Former South Park Writer Toby Morton Gets Lots of Hate Mail over Greg Abbott Parody Website

This is the homepage for, a parody campaign website created by comedy writer Toby Morton.
This is the homepage for, a parody campaign website created by comedy writer Toby Morton. Screenshot
If you go to the website, you'll find what reads like an unsettling admission of guilt in the "about" section.

“I am partly responsible for the deaths of students killed in school shootings,” the page reads. “My current goal is to make sure you forget about the clusterfuck called Uvalde.” (In May, the mass shooting at Robb Elementary School in Uvalde killed 19 students and two teachers.)

Despite what the site's address might suggest, it isn’t affiliated with Texas Gov. Greg Abbott or his campaign. It’s the creation of comedy writer Toby Morton, who’s done work for the likes of South Park and Mad TV. In recent years, Morton has been snatching up domain names associated with several Republican politicians and campaigns to create parody websites slamming them all.

There’s,, and then there’s, which Morton said gets the most traffic. “Lots of love from Texans on this one,” he told the Observer. The bottom of every page on each site states that it is a parody.

When you open up the Abbott parody site, you’ll be greeted by a picture of the governor and a box of text that says “Failures of Governor Abbott. People die on his watch.” The site digs on the governor for everything from his leadership during Winter Storm Uri to his stances on gun control and reproductive rights. Much of what's written is presented as if it were written by the governor himself.

"Sure, your lives are in danger from a back alley abortion, but think about it ... it could be worse.” –

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“The U.S. Supreme Court correctly overturned Roe v. Wade and reinstated the right of states to protect innocent, unborn children. As for you women? Just calm down,” the site reads. “Stop overreacting. You won't need abortions since you won't be raped anymore in Texas because I'm banning rape! Sure, your lives are in danger from a back alley abortion, but think about it … it could be worse.”

Morton said no one from Abbott’s office or his campaign has reached out about the parody site for the Texas governor. Instead, he gets “plenty of random hate mail,” Morton said. Recently, he posted an email from one angry visitor to the site.

“I am a proud Texas woman,” the person wrote. “I see so many that work hard to make sure Texas stays true to God. What you are doing with the domain and website you’ve created is placing evil in the lives of those hard working Texans.”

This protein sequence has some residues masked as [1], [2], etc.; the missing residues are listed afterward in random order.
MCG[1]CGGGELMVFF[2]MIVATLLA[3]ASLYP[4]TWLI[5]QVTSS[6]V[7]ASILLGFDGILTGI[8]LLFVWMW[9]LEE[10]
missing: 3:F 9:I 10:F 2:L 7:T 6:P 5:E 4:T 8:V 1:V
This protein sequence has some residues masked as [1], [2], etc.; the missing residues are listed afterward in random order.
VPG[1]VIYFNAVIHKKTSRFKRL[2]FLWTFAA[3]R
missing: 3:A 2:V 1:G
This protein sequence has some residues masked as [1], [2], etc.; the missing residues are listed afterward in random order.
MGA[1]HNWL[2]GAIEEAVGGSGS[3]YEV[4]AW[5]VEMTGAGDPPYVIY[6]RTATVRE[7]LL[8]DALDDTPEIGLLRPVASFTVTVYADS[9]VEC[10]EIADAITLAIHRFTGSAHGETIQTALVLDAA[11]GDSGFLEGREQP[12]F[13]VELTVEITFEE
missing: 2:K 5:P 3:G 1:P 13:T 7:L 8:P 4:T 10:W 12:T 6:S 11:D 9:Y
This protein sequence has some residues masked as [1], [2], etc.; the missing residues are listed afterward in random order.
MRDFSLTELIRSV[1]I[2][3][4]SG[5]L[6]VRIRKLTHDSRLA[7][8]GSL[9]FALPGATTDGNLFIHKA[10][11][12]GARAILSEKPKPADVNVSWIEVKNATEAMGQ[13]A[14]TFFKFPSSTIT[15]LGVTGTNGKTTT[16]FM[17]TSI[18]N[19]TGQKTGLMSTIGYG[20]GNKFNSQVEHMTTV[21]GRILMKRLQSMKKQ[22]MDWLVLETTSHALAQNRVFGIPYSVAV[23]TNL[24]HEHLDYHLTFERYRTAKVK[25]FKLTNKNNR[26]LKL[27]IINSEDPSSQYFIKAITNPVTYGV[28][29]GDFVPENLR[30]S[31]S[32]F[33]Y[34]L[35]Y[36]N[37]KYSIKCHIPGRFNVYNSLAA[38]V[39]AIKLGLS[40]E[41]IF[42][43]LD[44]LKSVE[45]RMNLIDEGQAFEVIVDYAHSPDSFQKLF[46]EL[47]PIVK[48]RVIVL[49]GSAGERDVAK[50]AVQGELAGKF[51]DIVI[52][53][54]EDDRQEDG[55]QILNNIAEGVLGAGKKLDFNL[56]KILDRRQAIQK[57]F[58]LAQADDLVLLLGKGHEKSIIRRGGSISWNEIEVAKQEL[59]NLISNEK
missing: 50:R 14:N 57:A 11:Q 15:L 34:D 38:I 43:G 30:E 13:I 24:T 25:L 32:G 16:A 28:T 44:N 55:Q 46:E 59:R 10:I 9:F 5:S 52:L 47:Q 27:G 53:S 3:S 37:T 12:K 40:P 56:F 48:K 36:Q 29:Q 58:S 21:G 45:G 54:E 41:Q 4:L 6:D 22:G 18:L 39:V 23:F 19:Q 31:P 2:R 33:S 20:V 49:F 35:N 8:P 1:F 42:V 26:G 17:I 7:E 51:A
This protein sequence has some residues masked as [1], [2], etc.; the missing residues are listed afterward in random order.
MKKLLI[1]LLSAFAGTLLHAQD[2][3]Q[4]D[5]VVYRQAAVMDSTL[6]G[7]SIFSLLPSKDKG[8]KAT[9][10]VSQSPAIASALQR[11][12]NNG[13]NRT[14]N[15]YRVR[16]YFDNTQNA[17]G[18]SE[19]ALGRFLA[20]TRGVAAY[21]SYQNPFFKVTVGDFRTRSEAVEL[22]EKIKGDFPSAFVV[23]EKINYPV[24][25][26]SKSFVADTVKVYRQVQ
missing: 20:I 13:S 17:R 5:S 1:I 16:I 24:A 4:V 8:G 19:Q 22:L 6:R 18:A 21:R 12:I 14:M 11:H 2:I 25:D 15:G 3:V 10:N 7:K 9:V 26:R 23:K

The email went on, “Your website does nothing but place doubt in the minds of voters. You’re making decisions for them.” It ended by telling Morton he’s a disappointment to the state and that he should ask for forgiveness.

While no one with Abbott’s office or campaign reached out to Morton, U.S. Rep. Lauren Boebert’s office sent a cease and desist email for the parody site about her.

Morton posted it on the site, which is still online today.

“The website … needs to be taken down since the photos on here are copyrighted property of the U.S. Federal government,” the email from Boebert’s press secretary said. “Additionally, the entire website is a defamatory impersonation, and it goes against relevant terms of service and U.S. law. Please remove immediately or face further action.”

Morton subsequently told news outlets, “I think they just wanted to scare me, so they sent this stupid email.”

Nothing ever came of the cease and desist email. Neither the governor’s office nor his campaign responded to requests for comment about whether they had similar concerns about the Abbott parody site.

Morton plans to keep up the parody sites, and with elections just around the corner in November, he said he’s busier than usual. He gets more attention from the Abbott site compared with all the others, and he attributes this to the state’s recent moves on gun control and abortion.

The websites are Morton’s main line of work, but he’s recently started a political satire podcast called Maximum News. He said he keeps the sites as updated as possible and will be releasing two parody commercials for Abbott’s campaign in the coming weeks.
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Jacob Vaughn, a former Brookhaven College journalism student, has written for the Observer since 2018, first as clubs editor. More recently, he's been in the news section as a staff writer covering City Hall, the Dallas Police Department and whatever else editors throw his way.
Contact: Jacob Vaughn